Saturday, August 23, 2008


Have you ever noticed how love songs on the radio could just as easily be about God as about a lover (or maybe God is your lover)? They could also just as easily be about something or some place you love, instead of someone.

There's a song out recently by Chris Daughtry called "Home." I know you've probably heard it. The chorus goes like this:

"I'm going home,
Back to the place where I belong,
And where your love has always been enough for me.
I'm not running from.
No, I think you've got me all wrong.
I don't regret this life I chose for me.
But these places and these faces are getting old,
So I'm going home."

It is difficult to adequately explain to someone who has never had the experience what it was like for me to return to the African continent this month after FIVE years away. The last time I was in Africa, I was unmarried, was living in Minnesota, and hadn't yet graduated from seminary. My grandfather was still alive, and a life in Pennsylvania with my future husband was something I hadn't yet conceived of.

The last time I was in Africa (Cameroon) was five years ago, but the last time I was in Tanzania was NINE years ago. That was the first time I was ever in Africa. That was the trip that changed everything. At that time, I was still in college. My best friend Yulia, a summer fling, and a research project I was working on were the most important things in my life at that time.

Life has changed. Nine years ago I never would have imagined that today I would be in Lansdale, Pennsylvania, married to a Cameroonian, and working for one of the largest Lutheran churches east of the Mississippi River. Like the song says, I don't regret this life I chose for me (much of the time that's true, anyways).

Yet one thing has remained constant. A little less than three weeks ago, on August 7, when those airplane doors opened and I stepped out into the cool, evening Tanzanian breeze, I knew I had come home. The smell of wood smoke and sweat and history came into my nostrils and I kissed the ground. I had come home.

I was surprised this time around by how normal it all seemed. It seems like every other time I have ever been in Africa, there has been so much wonder associated with the experience. Naturally, every time you go somewhere new, there is discovery and wonder to be had. This time, the wonder was still there, but it was more an experience of experience. I had reactions like "I've been here before," and "That doesn't surprise me." Not that I knew everything or learned nothing... I was just surprised by how un-new everything seemed to me. For example:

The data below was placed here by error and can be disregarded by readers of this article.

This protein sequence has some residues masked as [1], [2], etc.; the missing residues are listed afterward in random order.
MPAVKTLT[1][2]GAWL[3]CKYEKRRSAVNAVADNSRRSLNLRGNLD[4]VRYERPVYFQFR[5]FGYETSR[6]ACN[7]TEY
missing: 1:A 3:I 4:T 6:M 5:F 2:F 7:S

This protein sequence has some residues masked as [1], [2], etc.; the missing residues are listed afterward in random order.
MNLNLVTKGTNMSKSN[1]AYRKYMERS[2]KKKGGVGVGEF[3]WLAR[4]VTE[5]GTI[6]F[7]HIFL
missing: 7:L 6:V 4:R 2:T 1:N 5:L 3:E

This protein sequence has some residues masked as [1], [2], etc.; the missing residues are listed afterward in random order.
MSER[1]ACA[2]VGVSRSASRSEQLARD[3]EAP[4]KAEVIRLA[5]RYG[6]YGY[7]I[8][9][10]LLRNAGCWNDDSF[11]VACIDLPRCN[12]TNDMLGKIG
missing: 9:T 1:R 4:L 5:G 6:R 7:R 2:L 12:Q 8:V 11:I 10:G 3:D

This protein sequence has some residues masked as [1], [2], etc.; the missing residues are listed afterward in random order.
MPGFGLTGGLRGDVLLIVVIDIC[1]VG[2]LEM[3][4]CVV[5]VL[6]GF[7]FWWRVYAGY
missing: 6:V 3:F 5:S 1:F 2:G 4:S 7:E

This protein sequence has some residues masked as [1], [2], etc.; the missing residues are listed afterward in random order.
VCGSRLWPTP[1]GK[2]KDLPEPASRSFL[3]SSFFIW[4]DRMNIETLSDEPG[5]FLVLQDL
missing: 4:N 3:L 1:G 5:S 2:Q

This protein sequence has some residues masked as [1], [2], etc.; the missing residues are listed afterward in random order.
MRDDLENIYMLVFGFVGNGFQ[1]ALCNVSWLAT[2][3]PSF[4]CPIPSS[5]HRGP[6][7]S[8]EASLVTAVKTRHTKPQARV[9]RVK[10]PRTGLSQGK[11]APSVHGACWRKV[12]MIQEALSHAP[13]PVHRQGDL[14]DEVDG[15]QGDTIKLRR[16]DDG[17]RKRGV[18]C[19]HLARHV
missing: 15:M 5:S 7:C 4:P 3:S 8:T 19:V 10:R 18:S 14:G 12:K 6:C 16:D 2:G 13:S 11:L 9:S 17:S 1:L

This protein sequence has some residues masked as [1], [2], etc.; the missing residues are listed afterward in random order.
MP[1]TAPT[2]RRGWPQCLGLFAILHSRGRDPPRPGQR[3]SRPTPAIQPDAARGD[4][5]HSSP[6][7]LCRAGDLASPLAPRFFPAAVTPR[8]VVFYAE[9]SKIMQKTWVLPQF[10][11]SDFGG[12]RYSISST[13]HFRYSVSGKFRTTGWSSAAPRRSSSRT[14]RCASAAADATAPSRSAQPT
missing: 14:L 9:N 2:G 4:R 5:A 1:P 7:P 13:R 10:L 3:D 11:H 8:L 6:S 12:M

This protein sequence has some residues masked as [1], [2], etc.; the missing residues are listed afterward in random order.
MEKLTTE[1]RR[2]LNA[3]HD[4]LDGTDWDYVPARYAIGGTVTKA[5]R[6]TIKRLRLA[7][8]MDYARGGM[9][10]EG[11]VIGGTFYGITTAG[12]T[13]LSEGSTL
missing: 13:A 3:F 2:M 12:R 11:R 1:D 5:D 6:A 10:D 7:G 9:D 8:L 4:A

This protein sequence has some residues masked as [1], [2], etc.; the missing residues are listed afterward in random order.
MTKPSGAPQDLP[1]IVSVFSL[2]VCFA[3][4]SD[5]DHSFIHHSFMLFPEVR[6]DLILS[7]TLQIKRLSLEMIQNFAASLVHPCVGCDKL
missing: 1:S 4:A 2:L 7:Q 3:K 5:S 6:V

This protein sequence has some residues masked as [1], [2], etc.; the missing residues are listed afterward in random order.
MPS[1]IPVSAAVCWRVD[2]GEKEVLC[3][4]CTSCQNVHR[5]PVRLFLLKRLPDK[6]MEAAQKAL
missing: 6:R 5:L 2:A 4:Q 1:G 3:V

1. When we arrived in Moshi, Albert, the diocese driver from my trip nine years ago, was still working at the hostel where we stayed.
  2. On our way to Lushoto our car broke down and we had to disembark in the middle of nowhere while the driver and mechanic pieced things back together.
  3. The police stopped us for vehicle inspections in hope of some extra cash.
  4. The voices of children on the side of the road singing "Wazungu" ("white people" or "foreigners") were strangely reminiscent of my time as a "Nazara" in Cameroon.
  5. Even the school where we stayed in Mlalo, the students and the teachers, reminded me in so many ways of our dear College Protestant in Ngaoundere, Cameroon.
There were many differences, too, and I would be the last person on earth to tell you that all of Africa is the same or that all Africans are the same. That is just not true! But I was amazed by how at home I felt. In many ways, it was as though I had never left. It truly was a homecoming.

This whispers to me about my future. Our future--Pierre's and mine together. Although we have returned to Lansdale, Tanzania, Cameroon, and Africa are not our past. They are not just some places we visited that we will look back at in photographs and say, "What a nice time we had," never to return again. This is not a Roman Holiday. This is our life. God is calling us onward in a direction that is ultimately pointing back across the ocean. Eventually, we hope to be home for good.

P.S. You can view photos from my trip to Tanzania by clicking here.

Friday, August 1, 2008

People Who Get It

Can I just say something?

I spent last week with an amazing bunch of young adults. Four of them were from my congregation, and six of them were from a Methodist church in Hamilton, New Jersey. We spent the week in Wyoming County, West Virginia, serving with Appalachia Service Project (ASP). We didn't all go together. Heck, we didn't even know each other before last week! But when we were placed at the same work site together, relationships were formed and magic happened.

I just want to say how easy it is sometimes to get frustrated with people who don't get it. Many Christians don't understand what it means to be Christian. They don't understand that the call to Christian life is the call to service. Day after day I constantly wonder how I am supposed to empower people to live out their Christian call to service when they think service is synonymous with "serve us."

I was really proud to be a part of our little band of four who embarked on a journey to serve in West Virginia last week. And, I was really honored to get to know the six from New Jersey. I felt like I had come home... I was really in my element, in service, hands (and just about everything else) dirty. And, I was surrounded by people who get it. Granted, we all had our moments of insanity. But I know that at the end of the day, these were ten devoted people who understand the meaning of Christian service. I needed to be reminded of what that feels like.

Thank you.